4. Remember that fat-free mass and muscle are not the same thing.  So just because your fat-free mass increases, doesn't mean you had an increase in muscle.
  5. You don't need to have your body fat tested.  A combination of body weight and circumference measurements (like waist circumference) will give you a very good gauge of whether you're losing body fat.  If your circumference measurements are decreasing, you are likely losing fat.
  6. If you are going to try to track change in body fat over time, then I recommend hydrostatic weighing or skinfolds.  These methods have shown the best accuracy rates for measuring change over time.  However, these techniques are difficult to do with extremely obese people.  For extremely obese people, I recommend simple body weight and circumference measurements.
  7. When using skinfolds to track change over time, you don't even need to bother calculating a body fat percentage.  If the sum of your total skinfolds is decreasing, then you are likely losing body fat.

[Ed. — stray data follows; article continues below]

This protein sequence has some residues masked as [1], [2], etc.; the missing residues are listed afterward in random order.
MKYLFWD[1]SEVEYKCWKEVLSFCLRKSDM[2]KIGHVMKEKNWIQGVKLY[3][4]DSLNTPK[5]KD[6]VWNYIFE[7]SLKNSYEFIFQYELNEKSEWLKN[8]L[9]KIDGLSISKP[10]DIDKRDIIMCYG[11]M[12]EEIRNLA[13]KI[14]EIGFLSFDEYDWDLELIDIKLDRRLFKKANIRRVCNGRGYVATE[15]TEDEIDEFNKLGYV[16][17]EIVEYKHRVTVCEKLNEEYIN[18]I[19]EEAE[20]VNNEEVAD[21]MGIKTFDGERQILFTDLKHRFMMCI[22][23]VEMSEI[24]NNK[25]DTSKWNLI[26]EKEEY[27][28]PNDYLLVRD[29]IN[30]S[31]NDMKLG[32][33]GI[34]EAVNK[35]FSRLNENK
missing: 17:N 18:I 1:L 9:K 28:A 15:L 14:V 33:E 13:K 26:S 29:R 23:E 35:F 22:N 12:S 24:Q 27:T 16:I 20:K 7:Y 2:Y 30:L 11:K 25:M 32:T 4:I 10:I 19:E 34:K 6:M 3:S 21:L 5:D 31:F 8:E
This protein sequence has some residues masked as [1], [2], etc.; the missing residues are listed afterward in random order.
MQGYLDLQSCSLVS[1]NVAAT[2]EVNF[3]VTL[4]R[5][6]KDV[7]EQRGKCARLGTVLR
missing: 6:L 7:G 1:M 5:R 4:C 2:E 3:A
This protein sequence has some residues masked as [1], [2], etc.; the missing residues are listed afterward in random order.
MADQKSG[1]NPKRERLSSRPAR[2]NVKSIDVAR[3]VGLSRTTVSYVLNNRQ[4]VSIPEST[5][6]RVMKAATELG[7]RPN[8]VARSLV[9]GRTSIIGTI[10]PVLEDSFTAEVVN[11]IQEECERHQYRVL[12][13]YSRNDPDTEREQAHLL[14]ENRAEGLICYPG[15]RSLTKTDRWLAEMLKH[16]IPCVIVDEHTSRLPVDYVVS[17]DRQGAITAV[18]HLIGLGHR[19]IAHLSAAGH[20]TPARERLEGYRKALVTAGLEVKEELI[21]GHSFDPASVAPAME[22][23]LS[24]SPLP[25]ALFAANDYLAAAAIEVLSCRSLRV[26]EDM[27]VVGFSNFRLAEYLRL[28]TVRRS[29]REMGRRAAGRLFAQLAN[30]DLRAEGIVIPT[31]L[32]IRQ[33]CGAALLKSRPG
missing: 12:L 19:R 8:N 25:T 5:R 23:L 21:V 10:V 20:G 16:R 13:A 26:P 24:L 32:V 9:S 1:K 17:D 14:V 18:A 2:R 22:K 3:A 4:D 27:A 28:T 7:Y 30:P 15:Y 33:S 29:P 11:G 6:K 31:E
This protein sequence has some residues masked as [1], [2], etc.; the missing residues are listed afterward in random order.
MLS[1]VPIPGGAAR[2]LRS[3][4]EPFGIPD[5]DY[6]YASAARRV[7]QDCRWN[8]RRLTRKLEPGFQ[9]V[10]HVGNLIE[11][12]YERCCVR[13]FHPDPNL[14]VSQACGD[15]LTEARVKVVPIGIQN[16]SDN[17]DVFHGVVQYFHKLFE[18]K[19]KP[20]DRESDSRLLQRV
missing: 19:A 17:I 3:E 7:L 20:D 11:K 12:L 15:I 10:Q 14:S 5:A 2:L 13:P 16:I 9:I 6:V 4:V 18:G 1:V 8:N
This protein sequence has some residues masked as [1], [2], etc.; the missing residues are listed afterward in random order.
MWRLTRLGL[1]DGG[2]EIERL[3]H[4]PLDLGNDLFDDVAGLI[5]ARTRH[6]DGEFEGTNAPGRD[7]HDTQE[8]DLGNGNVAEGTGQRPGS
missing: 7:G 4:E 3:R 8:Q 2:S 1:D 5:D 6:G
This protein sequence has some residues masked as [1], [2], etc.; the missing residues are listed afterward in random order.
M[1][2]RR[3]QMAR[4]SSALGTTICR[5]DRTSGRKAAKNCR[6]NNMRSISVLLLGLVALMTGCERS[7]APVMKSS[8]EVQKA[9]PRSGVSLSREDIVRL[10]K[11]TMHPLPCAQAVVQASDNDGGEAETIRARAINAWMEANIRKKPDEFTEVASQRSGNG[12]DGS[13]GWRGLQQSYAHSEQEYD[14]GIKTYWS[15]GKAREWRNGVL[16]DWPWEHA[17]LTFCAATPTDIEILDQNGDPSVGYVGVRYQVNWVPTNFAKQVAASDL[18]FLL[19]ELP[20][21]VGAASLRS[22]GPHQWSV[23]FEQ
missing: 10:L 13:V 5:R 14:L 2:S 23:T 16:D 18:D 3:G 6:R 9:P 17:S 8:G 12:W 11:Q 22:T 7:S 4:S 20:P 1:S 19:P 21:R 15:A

8. Whatever technique you choose, keep the conditions as identical as possible between measurements.  That means having the same technician perform the measurement on you, using the same equipment, and at the same time of day.

I hope you enjoyed this series on body fat testing, and I hope it opened some eyes regarding the techniques that are out there.  Again, body fat testing isn't useless, but you do need to be careful in how you interpret the results.